and wherein said coupled gate and drain of said fourth FET is connected to said gate of said third;
and wherein said bias voltage is defined by a ratio of resistances of said fourth FET and said resistor.
18. An output buffer circuit as claimed in claim 10, wherein said current source is composed of a current mirror circuit made of a third FET and a fourth FET;
and wherein said third FET is connected in parallel to said second FET and produces said bias current proportional to a reference current;
and wherein said fourth FET produces said reference current.
19. An output buffer circuit as claimed in claim 14, wherein said current source is composed of a current mirror circuit made of a third FET, a fourth FET and a fifth FET;
and wherein said third FET is connected in parallel to said second FET and produces said bias current proportional to a reference current;
and wherein said fourth FET and said fifth FET produce said reference current;
and wherein said reference current is defined by a ratio of resistances of said fourth FET and said fifth FET.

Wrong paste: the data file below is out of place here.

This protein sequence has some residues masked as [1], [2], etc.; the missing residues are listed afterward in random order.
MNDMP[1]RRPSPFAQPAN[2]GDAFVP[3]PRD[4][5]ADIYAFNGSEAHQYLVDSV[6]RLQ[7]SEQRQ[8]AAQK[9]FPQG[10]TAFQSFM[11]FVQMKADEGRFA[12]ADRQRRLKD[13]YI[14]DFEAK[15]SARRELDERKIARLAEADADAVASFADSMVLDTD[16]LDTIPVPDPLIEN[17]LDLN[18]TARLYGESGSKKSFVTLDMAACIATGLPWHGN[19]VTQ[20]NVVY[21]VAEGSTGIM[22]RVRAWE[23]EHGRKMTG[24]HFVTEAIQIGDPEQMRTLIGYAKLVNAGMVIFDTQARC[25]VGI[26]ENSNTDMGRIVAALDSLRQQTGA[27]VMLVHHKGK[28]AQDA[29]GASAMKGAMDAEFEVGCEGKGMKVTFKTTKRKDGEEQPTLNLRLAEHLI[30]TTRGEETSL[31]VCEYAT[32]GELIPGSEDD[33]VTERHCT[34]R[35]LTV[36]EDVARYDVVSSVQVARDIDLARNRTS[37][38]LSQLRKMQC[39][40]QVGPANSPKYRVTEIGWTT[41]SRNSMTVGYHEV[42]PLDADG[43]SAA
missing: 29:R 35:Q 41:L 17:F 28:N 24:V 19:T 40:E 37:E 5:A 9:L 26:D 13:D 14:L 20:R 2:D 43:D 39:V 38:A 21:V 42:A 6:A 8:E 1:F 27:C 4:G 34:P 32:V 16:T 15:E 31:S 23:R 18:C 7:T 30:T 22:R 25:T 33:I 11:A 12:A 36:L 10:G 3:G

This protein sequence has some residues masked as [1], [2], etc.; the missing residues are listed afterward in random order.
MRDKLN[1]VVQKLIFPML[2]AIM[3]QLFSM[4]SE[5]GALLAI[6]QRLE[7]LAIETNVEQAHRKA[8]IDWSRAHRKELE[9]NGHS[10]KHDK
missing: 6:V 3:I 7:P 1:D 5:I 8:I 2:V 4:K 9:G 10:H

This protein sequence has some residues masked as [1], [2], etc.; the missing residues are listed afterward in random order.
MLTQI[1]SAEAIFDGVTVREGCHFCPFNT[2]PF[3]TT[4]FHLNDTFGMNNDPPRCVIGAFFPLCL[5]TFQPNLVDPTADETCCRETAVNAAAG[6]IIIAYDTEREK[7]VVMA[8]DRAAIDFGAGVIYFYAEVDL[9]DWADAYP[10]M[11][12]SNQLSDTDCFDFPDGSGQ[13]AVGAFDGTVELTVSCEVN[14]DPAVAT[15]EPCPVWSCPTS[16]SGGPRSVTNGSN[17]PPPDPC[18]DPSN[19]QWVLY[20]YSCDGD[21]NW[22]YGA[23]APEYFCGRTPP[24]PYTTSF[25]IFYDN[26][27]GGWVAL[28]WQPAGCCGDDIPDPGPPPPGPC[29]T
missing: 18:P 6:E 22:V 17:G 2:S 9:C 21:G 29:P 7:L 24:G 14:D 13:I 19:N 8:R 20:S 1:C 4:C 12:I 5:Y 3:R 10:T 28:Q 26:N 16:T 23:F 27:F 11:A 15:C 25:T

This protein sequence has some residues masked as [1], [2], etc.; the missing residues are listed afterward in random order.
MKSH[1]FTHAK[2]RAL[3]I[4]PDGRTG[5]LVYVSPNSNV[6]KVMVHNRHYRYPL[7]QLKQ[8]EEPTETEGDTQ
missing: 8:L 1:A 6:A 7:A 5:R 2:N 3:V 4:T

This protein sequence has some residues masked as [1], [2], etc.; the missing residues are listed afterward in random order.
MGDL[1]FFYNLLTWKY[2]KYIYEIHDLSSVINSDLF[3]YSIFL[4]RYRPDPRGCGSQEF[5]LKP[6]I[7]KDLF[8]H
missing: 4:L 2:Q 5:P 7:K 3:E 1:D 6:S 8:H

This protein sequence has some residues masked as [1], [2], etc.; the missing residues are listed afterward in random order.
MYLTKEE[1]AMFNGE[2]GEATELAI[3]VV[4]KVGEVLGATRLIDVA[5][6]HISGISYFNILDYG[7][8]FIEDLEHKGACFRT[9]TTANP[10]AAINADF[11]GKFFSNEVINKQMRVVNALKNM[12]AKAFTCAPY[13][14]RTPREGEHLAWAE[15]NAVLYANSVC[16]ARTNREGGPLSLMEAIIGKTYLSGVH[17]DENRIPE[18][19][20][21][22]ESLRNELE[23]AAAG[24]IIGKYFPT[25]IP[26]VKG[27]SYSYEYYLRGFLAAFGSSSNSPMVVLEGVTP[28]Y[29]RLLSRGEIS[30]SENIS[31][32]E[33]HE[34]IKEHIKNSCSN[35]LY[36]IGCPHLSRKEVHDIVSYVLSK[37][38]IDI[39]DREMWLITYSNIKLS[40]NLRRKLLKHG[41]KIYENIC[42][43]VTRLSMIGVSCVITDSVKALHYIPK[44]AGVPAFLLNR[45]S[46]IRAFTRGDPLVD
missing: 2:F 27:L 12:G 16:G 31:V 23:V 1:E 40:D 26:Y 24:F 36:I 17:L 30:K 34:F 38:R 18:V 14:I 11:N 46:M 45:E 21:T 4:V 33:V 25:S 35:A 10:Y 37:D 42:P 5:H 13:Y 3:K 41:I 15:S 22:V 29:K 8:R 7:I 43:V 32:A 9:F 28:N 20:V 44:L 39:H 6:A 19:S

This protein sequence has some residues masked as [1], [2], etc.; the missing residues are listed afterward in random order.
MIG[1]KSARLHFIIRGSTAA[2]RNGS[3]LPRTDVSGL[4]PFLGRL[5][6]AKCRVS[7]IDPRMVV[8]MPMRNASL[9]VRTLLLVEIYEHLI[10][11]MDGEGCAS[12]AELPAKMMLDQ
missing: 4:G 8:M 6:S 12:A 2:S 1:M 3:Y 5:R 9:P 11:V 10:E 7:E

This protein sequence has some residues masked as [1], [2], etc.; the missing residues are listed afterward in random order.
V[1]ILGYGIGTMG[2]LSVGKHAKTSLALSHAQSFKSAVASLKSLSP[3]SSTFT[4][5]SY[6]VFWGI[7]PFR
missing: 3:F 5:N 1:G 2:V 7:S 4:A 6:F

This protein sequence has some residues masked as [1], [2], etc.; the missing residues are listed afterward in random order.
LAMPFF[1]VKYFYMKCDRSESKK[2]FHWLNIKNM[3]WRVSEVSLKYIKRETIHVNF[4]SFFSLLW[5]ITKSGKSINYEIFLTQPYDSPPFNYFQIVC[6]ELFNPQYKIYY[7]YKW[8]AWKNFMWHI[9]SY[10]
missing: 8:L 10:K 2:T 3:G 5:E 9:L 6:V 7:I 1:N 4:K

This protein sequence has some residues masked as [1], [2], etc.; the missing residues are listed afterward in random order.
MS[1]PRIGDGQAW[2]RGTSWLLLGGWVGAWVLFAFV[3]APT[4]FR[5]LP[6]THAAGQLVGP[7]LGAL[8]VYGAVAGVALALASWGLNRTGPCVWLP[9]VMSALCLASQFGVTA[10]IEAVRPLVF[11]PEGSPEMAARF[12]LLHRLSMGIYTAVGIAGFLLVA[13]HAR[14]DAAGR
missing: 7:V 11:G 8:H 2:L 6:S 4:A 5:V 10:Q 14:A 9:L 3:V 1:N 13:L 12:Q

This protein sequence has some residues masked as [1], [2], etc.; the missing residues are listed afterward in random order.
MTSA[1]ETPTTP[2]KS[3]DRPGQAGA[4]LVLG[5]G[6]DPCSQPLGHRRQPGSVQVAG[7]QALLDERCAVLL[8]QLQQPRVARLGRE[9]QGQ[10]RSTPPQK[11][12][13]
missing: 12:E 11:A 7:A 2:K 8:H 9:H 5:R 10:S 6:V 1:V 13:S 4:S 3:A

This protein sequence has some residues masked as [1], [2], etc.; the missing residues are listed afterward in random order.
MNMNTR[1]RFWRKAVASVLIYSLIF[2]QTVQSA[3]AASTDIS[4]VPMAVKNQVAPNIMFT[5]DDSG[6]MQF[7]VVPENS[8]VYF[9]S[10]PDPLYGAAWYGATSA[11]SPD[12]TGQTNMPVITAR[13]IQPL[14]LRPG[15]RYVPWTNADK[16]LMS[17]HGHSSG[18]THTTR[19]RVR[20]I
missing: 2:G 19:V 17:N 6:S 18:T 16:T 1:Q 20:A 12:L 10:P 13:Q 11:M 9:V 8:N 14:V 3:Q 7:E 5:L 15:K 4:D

20. An output buffer circuit as claimed in claim 14, wherein said current source is composed of a current mirror circuit made of a third FET, a fourth FET and a resistor;
and wherein said third FET is connected in parallel to said second FET and produces said bias current proportional to a reference current;
and wherein said fourth FET and said resistor produce said reference current;
and wherein said reference current is defined by a ratio of resistances of said fourth FET and said resistor.
Description
BACKGROUND OF THE INVENTION

1. Field of the Invention

The present invention relates to an output buffer circuit and more particularly, to an output buffer circuit applicable to high-speed logic operation using two field-effect transistors (FETs) serially connected to each other, which is preferably realized on semiconductor integrated circuits.

2. Description of the Prior Art